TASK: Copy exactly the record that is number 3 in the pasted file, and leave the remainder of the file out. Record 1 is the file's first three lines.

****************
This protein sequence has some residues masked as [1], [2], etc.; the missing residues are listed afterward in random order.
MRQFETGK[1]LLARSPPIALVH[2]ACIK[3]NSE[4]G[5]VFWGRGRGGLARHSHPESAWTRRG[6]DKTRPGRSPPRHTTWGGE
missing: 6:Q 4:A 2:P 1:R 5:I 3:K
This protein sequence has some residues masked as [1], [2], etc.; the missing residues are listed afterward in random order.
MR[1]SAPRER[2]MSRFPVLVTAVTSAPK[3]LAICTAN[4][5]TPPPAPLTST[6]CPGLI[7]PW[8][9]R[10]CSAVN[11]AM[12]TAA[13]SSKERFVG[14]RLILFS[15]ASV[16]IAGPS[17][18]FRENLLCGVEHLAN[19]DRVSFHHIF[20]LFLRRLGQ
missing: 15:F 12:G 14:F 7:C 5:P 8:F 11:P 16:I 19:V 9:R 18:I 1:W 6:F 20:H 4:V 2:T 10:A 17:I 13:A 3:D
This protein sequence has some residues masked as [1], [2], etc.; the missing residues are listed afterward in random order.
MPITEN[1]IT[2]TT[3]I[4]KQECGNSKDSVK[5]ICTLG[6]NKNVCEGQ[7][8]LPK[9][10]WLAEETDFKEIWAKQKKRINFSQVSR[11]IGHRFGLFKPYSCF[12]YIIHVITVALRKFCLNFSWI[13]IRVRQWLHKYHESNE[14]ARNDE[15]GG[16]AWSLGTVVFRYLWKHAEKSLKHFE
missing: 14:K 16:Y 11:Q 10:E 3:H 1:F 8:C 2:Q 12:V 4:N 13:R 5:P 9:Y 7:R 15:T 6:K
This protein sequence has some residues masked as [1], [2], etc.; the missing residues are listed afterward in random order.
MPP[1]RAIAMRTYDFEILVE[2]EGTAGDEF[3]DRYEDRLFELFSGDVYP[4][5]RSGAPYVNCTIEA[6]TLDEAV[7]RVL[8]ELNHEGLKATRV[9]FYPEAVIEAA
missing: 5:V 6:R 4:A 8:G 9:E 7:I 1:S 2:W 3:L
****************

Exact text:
This protein sequence has some residues masked as [1], [2], etc.; the missing residues are listed afterward in random order.
MPITEN[1]IT[2]TT[3]I[4]KQECGNSKDSVK[5]ICTLG[6]NKNVCEGQ[7][8]LPK[9][10]WLAEETDFKEIWAKQKKRINFSQVSR[11]IGHRFGLFKPYSCF[12]YIIHVITVALRKFCLNFSWI[13]IRVRQWLHKYHESNE[14]ARNDE[15]GG[16]AWSLGTVVFRYLWKHAEKSLKHFE
missing: 14:K 16:Y 11:Q 10:E 3:H 1:F 8:C 2:Q 12:V 4:N 13:R 5:P 9:Y 7:R 15:T 6:K